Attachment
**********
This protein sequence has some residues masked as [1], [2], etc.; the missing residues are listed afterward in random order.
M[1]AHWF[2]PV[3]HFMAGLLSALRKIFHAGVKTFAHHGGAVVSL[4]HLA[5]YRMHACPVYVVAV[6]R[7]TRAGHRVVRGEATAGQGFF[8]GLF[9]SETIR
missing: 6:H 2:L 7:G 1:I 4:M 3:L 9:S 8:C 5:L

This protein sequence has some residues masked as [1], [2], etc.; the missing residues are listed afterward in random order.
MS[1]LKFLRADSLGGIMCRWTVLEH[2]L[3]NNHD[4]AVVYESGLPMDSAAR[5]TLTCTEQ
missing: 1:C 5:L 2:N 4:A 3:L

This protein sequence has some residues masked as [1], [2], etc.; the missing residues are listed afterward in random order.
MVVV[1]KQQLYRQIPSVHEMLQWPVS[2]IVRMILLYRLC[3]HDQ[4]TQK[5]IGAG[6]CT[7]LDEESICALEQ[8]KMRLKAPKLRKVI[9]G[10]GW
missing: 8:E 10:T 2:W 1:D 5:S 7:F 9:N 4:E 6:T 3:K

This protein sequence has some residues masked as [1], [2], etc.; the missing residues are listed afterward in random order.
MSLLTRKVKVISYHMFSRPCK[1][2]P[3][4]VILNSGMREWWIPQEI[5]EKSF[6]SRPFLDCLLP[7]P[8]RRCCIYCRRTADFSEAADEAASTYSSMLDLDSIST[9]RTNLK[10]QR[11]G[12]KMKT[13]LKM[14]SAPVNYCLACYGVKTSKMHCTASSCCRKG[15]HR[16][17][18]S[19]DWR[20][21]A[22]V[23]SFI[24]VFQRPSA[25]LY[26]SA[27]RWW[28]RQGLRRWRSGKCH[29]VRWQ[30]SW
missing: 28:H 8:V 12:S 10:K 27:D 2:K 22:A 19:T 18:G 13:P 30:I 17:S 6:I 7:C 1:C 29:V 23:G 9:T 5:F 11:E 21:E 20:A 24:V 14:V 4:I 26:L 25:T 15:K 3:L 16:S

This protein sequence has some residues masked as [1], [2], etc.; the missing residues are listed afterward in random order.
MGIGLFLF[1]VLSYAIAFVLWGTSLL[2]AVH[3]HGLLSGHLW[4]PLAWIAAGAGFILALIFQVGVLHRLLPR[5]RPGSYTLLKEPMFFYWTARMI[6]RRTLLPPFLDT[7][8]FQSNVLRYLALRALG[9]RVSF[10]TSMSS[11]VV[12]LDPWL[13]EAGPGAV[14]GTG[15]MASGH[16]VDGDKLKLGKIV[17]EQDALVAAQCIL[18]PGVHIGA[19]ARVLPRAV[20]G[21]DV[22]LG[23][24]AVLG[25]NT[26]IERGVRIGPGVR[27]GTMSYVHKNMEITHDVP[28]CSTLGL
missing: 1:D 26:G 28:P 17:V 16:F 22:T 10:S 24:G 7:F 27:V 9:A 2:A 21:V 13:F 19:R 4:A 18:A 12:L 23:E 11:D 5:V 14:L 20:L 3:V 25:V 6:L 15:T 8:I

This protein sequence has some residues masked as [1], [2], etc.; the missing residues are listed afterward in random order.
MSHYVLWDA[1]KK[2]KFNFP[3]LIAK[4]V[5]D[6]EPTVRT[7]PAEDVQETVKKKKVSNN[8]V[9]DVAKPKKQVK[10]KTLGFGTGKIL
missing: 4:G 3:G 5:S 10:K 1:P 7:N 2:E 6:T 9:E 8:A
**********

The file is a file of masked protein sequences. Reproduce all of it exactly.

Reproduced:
This protein sequence has some residues masked as [1], [2], etc.; the missing residues are listed afterward in random order.
M[1]AHWF[2]PV[3]HFMAGLLSALRKIFHAGVKTFAHHGGAVVSL[4]HLA[5]YRMHACPVYVVAV[6]R[7]TRAGHRVVRGEATAGQGFF[8]GLF[9]SETIR
missing: 6:H 2:L 7:G 1:I 4:M 3:L 9:S 8:C 5:L

This protein sequence has some residues masked as [1], [2], etc.; the missing residues are listed afterward in random order.
MS[1]LKFLRADSLGGIMCRWTVLEH[2]L[3]NNHD[4]AVVYESGLPMDSAAR[5]TLTCTEQ
missing: 1:C 5:L 2:N 4:A 3:L

This protein sequence has some residues masked as [1], [2], etc.; the missing residues are listed afterward in random order.
MVVV[1]KQQLYRQIPSVHEMLQWPVS[2]IVRMILLYRLC[3]HDQ[4]TQK[5]IGAG[6]CT[7]LDEESICALEQ[8]KMRLKAPKLRKVI[9]G[10]GW
missing: 8:E 10:T 2:W 1:D 5:S 7:F 9:N 4:E 6:T 3:K

This protein sequence has some residues masked as [1], [2], etc.; the missing residues are listed afterward in random order.
MSLLTRKVKVISYHMFSRPCK[1][2]P[3][4]VILNSGMREWWIPQEI[5]EKSF[6]SRPFLDCLLP[7]P[8]RRCCIYCRRTADFSEAADEAASTYSSMLDLDSIST[9]RTNLK[10]QR[11]G[12]KMKT[13]LKM[14]SAPVNYCLACYGVKTSKMHCTASSCCRKG[15]HR[16][17][18]S[19]DWR[20][21]A[22]V[23]SFI[24]VFQRPSA[25]LY[26]SA[27]RWW[28]RQGLRRWRSGKCH[29]VRWQ[30]SW
missing: 28:H 8:V 12:S 10:K 27:D 2:K 22:A 19:T 18:G 13:P 30:I 17:S 6:I 7:C 1:C 29:V 23:G 9:T 5:F 11:E 21:E 20:A 24:V 14:V 4:I 26:L 25:T 15:K 3:L 16:S

This protein sequence has some residues masked as [1], [2], etc.; the missing residues are listed afterward in random order.
MGIGLFLF[1]VLSYAIAFVLWGTSLL[2]AVH[3]HGLLSGHLW[4]PLAWIAAGAGFILALIFQVGVLHRLLPR[5]RPGSYTLLKEPMFFYWTARMI[6]RRTLLPPFLDT[7][8]FQSNVLRYLALRALG[9]RVSF[10]TSMSS[11]VV[12]LDPWL[13]EAGPGAV[14]GTG[15]MASGH[16]VDGDKLKLGKIV[17]EQDALVAAQCIL[18]PGVHIGA[19]ARVLPRAV[20]G[21]DV[22]LG[23][24]AVLG[25]NT[26]IERGVRIGPGVR[27]GTMSYVHKNMEITHDVP[28]CSTLGL
missing: 1:D 26:G 28:P 17:V 16:F 22:T 10:S 24:G 7:F 27:V 9:A 2:A 21:V 13:F 19:R 4:A 18:A 12:L 23:E 11:D 5:V 14:L 20:L 3:V 25:V 6:L 15:T 8:I

This protein sequence has some residues masked as [1], [2], etc.; the missing residues are listed afterward in random order.
MSHYVLWDA[1]KK[2]KFNFP[3]LIAK[4]V[5]D[6]EPTVRT[7]PAEDVQETVKKKKVSNN[8]V[9]DVAKPKKQVK[10]KTLGFGTGKIL
missing: 4:G 3:G 5:S 10:K 1:P 7:N 2:E 6:T 9:E 8:A